From Medical Xpress: Breast cancer vaccine safely generates anti-tumor immunity

An experimental vaccine against breast cancer safely generated a strong immune response to a key tumor protein, researchers from the University of Washington School of Medicine in Seattle report in a paper published by the journal JAMA Oncology. The findings suggest the vaccine may be able to treat different types of breast cancer.

"Because this was not a randomized clinical trial, the results should be considered preliminary, but the findings are promising enough that the vaccine will now be evaluated in a larger, randomized clinical trial," said lead author Dr. Mary "Nora" L. Disis, a UW professor of medicine, Division of Medical Oncology, and director of the Cancer Vaccine Institute. ...continue reading "Breast Cancer Vaccine Now Being Tested"

We all know that microbes (fungi, viruses, bacteria) live throughout our bodies - this is the human microbiome or microbiota. What is really interesting is that cancer tumors also have microbiomes (tumor microbiome), and these microbial communities are different than that found in healthy people (without tumors).

For a while it has been known that tumors (e.g., breast cancers) have different bacterial species than healthy tissue - the microbiome is different. Several recent studies find that tumors can also contain fungi, and cancers with certain fungal species have worse outcomes than those without the fungi. The mycobiome is the community of fungi that live in or on humans.

Also, the combination of fungal species are different depending on what kind of cancer that a person has. A group of scientists have put together a list (mycobiome atlas) of the distinctive fungi that are found with 35 different cancer tumors. This is exciting because in the future cancers could potentially be found by the microbial (fungi and bacteria) DNA they shed in the blood.

However, no one knows really why the fungi are in the tumors. For example, are they aiding the cancer development? Or is the cancer allowing the fungi to grow? Are the fungi interacting with the immune system? Or??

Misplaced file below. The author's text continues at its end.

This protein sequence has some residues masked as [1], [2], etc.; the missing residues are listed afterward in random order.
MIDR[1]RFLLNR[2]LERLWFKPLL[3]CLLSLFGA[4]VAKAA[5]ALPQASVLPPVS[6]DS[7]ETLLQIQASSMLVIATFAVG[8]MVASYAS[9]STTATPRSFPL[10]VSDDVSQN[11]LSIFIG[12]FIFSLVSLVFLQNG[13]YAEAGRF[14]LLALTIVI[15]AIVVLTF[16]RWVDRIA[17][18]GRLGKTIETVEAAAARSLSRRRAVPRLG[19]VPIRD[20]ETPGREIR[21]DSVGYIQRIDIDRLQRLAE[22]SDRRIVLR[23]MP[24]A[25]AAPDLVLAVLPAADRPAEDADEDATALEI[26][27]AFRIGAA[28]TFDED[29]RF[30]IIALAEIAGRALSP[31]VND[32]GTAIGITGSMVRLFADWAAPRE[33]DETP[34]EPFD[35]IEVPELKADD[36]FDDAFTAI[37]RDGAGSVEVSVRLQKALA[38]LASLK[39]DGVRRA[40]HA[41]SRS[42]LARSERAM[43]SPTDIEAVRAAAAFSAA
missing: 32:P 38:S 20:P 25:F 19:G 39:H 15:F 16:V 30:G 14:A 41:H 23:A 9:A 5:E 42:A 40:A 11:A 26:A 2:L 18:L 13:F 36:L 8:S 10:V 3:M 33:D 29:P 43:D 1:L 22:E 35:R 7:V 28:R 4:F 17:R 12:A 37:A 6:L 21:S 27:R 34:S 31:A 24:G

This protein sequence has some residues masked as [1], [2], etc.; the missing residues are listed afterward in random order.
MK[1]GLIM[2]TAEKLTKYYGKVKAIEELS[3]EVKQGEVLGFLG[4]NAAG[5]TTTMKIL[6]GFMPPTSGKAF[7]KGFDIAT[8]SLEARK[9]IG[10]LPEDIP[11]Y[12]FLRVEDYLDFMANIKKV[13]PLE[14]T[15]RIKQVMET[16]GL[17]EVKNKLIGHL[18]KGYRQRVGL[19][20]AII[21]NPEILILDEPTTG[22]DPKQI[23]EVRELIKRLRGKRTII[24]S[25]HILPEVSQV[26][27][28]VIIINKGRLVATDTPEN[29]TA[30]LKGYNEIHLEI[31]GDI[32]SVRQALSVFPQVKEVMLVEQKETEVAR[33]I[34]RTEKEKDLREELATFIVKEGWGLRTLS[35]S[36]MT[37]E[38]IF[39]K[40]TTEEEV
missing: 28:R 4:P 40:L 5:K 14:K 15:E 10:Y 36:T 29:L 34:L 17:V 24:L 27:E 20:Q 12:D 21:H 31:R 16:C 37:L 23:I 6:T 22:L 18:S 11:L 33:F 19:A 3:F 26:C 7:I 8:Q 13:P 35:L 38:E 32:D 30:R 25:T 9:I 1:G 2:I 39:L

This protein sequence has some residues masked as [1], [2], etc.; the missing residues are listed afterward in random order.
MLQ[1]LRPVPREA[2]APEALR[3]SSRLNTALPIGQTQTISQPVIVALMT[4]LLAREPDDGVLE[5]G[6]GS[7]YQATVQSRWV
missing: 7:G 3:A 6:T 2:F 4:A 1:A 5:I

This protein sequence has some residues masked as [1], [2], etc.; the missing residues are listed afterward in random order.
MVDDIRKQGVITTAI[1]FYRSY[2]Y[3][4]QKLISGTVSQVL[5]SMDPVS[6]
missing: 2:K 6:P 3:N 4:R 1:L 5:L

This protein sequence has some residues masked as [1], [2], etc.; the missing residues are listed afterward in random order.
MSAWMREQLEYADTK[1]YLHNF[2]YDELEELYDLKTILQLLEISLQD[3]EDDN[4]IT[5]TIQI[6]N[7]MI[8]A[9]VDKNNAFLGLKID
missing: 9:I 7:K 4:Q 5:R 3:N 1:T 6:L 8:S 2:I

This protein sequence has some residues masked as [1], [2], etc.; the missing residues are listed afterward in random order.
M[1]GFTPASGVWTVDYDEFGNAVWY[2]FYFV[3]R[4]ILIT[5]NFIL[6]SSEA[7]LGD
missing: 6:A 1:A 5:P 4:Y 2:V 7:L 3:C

Several recent articles discuss this exciting new research.

From NY Times: A New Approach to Spotting Tumors: Look for Their Microbes

Look up an image of a tumor on Google, and you’ll probably end up with a brightly colored cluster of cancer cells on a drab background of healthy tissue. But for Lian Narunsky Haziza, a cancer biologist at the Weizmann Institute of Science in Israel, the picture looks very different. A tumor may also contain millions of microbes, representing dozens of species.

Scientists have long known that our bodies are home to microbes, but have tended to treat tumors as if they were sterile. In recent years, however, researchers have laid that notion to rest, demonstrating that tumors are rife with microbes. ...continue reading "Studies Find Fungi In Cancer Tumors"

We've all been warned over and over to avoid sunlight in order to avoid skin cancer, but... conflicting with that advice are studies linking higher sunlight exposure to lower levels of other cancers, health benefits (e.g. lower blood pressure), and early death (mortality). One such recent study found that higher sun exposure over the years is associated with a lower risk of breast cancer in women.

The Univ. of Buffalo and Univ. of Puerto Rico researchers conducted the study in Puerto Rico, where people live with high year round sun exposure. 635 women participated in the study.

From Medical Xpress: Study in Puerto Rico finds lower risk of breast cancer with more sun exposure

The sun is almost always shining during the day in San Juan, Puerto Rico, and that makes the findings of a new study on breast cancer and sun exposure particularly noteworthy.  ...continue reading "Study Finds Lower Risk of Breast Cancer With Higher Sunlight Exposure"

For years scientists have warned of breast cancer links to some pesticides, while the EPA and the chemical industry pooh-poohed these associations. Just a coincidence, not true, studies poorly done, and ignore or attack were their common responses. Seeing a mismatch between scientific evidence and what the EPA was saying led researchers at the respected Silent Spring Institute to examine EPA pesticide documents and studies.

The big question: was the EPA deliberately ignoring evidence that some pesticides can cause mammary tumors (the equivalent of breast cancer in humans)? In other words, was the EPA ignoring evidence of some pesticides being carcinogenic when they were determining how to classify a pesticide and its risk assessment?